Seaglass

Easington Colliery is not a place that you would normally think of as holiday trip destination but we went there not so long ago – and it was great.

Yes it is really a colliery village – or more to the point, an ex-colliery village – and you can park and then walk across the rec , as I am sure it is called,and down a lot of uneven steps to the pebble beach.

My best beloved picked up a lovely little stone which looked liked a smoothed glass pebble which was, say, a pale jade or if you like your colours posh, teal.

Along the beach was a woman looking very intently for something and I wondered if she was a fossil hunter.

Anyway, and there is always an anyway in my stories, I went off to walk along the beach leaving the best beloved sitting on a rock with the dog running between us.

I was looking for more glass pebbles to add to the collection the BB was giving me.

Anyway, imagine my surprise then when I looked back to find both had disappeared.

Now my BB is not a man who these days can gallop of across rocks and up hills and down dales, so I was worried.

I went (galloping) across the rocks looking for both of them and shouting their names – nothing….

Of course, dear reader, I found them – both happily mooching and the BB beckoning me to look at some landslide or another – as you do.

(The dog meanwhile, was suggesting that I had fretted over nothing and she had the situation all under control.)

Together – with me making sure we were all a pack together – we went back to the main beach and the fossil hunting woman was still there, looking intently at the beach and moving very slowly.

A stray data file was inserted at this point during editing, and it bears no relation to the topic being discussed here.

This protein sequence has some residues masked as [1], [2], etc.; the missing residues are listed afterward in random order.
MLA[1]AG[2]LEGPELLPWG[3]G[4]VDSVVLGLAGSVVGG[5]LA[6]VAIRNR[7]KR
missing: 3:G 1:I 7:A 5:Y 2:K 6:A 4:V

It was my BB who asked her what she was hunting and she said, ‘seaglass.’

She was American and had learned to pick up seaglass as a child – her mother had found some and set her children to find more.

(Wise woman who found a way to send her kids off and keep them occupied.)

Seaglass is the rubbed shards of glass from all sorts of bottles and you can look it up on Wikipedia.

Anyway (again,) this nice woman said she had come to this part of the world on an especial seaglass hunt and apparently there was a bottle-making factory up the coast and this was a great beach to find seaglass.

She had a bag full – or at least a plastic food bag half full – of these very same ‘pebbles’ of pale jade.

As we were talking she pointed out several pebbles and, generously, handed them to me.

Now, I am not sure that Easington Colliery was much of a beach destination in its heyday as a colliery – and I wouldn’t have expected to have it part of my holiday, but to find a lovely American woman who had flown across the Atlantic to be there, was indeed a surprise.

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The Club Sandwich

I think I might have said before that I do realise ‘tales from my holiday’ are something close to gloating and should be avoided.

However, unless you want to read my four page seminal work on how to sort and price a donation of books to Oxfam written this afternoon for new volunteers, this is all I have.